07/04/2016 12:14 EDT | Updated 07/04/2016 12:59 EDT

Straight Muslim Allies Must Stand Tall Against Bullies

The aftermath of the dastardly Orlando gay bar shooting brought many LGBT Muslim voices to the forefront in Vancouver, Edmonton, Toronto, Halifax, and in various places across the United States. Equally significant were the voices of straight Muslim allies.

Roberto Machado Noa via Getty Images
TORONTO, ONTARIO, CANADA - 2016/07/03: Muslim woman and Canadian woman marching in the 36th Pride Parade celebration. (Photo by Roberto Machado Noa/LightRocket via Getty Images)

The aftermath of the dastardly Orlando gay bar shooting brought many LGBT Muslim voices to the forefront in Vancouver, Edmonton, Toronto, Halifax, and in various places across the United States. Equally significant were the voices of straight Muslim allies. While such developments are unprecedented, the work has only begun for LGBT Muslim activists and their straight Muslim allies, who may experience backlash from the more rigid members of the Muslim community.

The words of Nihad Awad from the Council on American-Islamic Relations on standing shoulder to shoulder with the LGBT community are historical. Equally historical is the marching of straight Muslims including Zarqa Nawaz, creator of the Little Mosque on the Prairie, in the Regina Pride Parade. Likewise, the Muslim, LGBT and those at the intersection, the LGBT Muslim community gathered for Iftar dinner in Toronto and signed a joint statement against discrimination and oppression in all its ugly forms.

However, Shawn Ahmed, a gay Muslim in Toronto, wrote in the University of Toronto Magazine that he is "terrified of the Muslim community." He mentioned how Muslims "with the homophobia in their hearts and on their lips" lead LGBTQ Muslims to self-hatred and eventual suicides. Harrowingly, he expressed that simply for condemning the Orlando gay bar shooting, he received a torrent of hate messages from Muslims across the world. He quoted some messages as follows:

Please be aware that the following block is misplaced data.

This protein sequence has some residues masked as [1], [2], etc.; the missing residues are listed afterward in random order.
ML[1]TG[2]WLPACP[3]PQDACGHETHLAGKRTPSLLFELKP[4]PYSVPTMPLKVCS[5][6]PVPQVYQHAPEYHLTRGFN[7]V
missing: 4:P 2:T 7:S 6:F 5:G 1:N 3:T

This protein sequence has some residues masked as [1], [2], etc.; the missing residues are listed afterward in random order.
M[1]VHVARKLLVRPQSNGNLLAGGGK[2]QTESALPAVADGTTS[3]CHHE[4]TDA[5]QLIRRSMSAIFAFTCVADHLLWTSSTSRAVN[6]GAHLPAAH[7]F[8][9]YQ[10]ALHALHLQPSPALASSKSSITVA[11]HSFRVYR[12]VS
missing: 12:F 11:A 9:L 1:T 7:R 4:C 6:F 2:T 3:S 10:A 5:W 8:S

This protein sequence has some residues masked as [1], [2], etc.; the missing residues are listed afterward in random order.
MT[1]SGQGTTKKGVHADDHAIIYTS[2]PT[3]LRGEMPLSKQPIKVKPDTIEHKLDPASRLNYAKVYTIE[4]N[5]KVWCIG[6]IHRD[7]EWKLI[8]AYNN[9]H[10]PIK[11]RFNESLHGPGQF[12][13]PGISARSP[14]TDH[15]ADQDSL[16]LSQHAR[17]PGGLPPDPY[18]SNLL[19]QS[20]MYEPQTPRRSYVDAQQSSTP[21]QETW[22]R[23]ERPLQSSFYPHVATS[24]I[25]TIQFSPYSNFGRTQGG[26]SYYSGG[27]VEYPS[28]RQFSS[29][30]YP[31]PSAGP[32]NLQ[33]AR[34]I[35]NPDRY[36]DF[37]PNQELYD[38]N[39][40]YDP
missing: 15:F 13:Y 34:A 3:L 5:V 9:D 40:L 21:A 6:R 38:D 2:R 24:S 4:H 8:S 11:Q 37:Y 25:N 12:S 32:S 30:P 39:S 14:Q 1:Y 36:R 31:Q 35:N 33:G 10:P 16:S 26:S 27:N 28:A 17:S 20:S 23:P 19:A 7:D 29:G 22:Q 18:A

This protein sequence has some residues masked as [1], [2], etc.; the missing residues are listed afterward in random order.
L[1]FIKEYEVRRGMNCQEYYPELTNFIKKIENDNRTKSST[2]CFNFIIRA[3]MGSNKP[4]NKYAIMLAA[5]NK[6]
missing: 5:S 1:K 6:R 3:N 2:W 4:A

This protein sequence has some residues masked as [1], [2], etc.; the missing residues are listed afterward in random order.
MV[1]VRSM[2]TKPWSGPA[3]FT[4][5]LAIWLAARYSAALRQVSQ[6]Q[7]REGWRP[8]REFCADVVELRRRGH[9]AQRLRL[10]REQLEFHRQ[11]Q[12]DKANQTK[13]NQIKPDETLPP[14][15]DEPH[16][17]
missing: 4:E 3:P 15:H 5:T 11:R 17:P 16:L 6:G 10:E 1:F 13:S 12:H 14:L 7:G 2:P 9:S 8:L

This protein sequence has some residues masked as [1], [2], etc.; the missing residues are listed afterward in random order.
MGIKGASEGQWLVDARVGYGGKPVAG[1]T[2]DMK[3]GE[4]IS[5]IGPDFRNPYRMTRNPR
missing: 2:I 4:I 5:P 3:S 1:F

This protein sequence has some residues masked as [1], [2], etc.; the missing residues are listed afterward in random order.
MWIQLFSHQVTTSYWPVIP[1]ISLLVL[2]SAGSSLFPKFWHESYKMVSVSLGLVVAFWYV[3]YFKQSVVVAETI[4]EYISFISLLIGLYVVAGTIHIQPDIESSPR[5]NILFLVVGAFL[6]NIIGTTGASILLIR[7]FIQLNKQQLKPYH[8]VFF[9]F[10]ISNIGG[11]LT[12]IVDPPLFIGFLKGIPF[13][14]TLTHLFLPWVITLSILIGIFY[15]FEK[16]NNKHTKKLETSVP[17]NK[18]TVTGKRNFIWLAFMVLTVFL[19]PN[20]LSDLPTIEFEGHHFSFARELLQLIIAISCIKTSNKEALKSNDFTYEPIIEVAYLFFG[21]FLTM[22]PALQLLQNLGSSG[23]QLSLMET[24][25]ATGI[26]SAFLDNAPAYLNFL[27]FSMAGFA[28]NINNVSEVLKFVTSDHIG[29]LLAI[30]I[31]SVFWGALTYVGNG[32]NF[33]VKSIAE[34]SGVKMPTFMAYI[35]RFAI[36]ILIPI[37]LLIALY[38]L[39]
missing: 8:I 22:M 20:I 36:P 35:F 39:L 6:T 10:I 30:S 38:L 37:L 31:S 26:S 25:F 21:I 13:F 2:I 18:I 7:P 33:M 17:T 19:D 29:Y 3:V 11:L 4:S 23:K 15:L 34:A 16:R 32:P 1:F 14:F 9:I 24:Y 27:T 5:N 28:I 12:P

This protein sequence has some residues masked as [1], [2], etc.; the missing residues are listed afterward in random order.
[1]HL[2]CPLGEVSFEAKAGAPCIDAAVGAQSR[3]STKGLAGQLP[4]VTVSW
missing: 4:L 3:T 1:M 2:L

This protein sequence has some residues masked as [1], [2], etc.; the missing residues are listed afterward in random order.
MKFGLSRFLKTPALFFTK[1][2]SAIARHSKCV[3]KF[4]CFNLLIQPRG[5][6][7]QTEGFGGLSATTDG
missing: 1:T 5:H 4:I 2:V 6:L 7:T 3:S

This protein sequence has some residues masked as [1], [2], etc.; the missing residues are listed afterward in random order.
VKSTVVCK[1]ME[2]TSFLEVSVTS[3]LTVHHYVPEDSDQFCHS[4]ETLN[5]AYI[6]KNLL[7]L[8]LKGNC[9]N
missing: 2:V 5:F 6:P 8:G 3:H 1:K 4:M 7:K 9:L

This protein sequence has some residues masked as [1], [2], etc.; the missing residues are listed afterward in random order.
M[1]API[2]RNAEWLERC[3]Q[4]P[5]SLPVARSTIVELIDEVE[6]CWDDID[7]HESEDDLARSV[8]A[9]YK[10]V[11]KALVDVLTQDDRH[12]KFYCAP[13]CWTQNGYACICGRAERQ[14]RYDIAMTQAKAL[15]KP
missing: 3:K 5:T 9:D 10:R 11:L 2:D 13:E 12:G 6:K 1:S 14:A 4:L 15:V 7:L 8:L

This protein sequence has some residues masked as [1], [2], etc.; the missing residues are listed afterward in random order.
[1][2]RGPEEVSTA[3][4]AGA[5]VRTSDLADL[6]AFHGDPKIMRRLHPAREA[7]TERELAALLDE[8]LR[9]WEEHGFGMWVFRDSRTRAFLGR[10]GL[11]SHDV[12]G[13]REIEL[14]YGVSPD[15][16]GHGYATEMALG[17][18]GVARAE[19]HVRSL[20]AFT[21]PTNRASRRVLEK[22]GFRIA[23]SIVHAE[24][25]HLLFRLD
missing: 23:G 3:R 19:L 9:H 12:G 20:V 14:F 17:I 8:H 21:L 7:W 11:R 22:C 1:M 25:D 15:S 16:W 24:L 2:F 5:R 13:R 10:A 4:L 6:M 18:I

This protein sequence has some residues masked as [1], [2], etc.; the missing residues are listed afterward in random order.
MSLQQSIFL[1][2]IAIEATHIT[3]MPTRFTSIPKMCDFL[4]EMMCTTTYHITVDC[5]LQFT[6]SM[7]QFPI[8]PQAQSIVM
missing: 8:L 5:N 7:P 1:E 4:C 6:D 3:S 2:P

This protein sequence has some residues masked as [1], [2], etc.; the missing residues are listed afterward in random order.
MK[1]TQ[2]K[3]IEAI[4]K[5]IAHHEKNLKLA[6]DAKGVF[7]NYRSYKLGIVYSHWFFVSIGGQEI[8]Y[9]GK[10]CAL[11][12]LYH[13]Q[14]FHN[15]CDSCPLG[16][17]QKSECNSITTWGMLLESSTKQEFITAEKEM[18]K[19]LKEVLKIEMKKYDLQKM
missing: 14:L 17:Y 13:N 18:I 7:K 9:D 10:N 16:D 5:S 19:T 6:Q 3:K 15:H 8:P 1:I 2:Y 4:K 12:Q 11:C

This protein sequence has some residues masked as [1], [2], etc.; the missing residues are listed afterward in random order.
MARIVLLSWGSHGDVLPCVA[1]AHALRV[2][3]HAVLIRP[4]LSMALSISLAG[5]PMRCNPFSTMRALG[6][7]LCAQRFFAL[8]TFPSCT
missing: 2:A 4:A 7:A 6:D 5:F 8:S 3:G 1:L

"I'm sad you weren't in the club in Orlando," one man wrote in a tweet, adding at the end "Have a nice day" with a smiley. "Please get hit by a bus," another said. "I'll be among those to stone you to death," one Muslim tweeted. "Please prepare for hell," warned another politely.

His concerns are a source of alarm, especially when groups like the Muslim Association of Canada, one of Canada's largest Muslim groups, neither signed the joint statement against homophobia and transphobia, nor did they respond to repeated requests for comments in Toronto.

No wonder, Shabir Ally, Imam of the Islamic Information & Dawah Centre International on Bloor, who signed the joint statement, expressed if "we've helped create or foster an atmosphere where these issues aren't openly discussed."

The challenges of getting the Muslim and the LGBT communities are even greater outside Canada. In Ireland, a Muslim Shaykh had to defend his decision to reach out to the LGBT community from young Muslim critics. He is reported to have said:

"When in Ramadan we open our doors for those who commit Kufr [non-belief] and Shirk [idolatry], why can we not open our doors for those who commit Fisq [sin]?"

It is deeply condescending and spiritually stingy to meet another community and our own brothers and sisters by treating them as disgraceful sinners. That is not how we reach out to others to build community, as it simply becomes an exercise in supremacist domination. How would Muslims feel if others reached out to them as terrorists who must be saved from their own selves?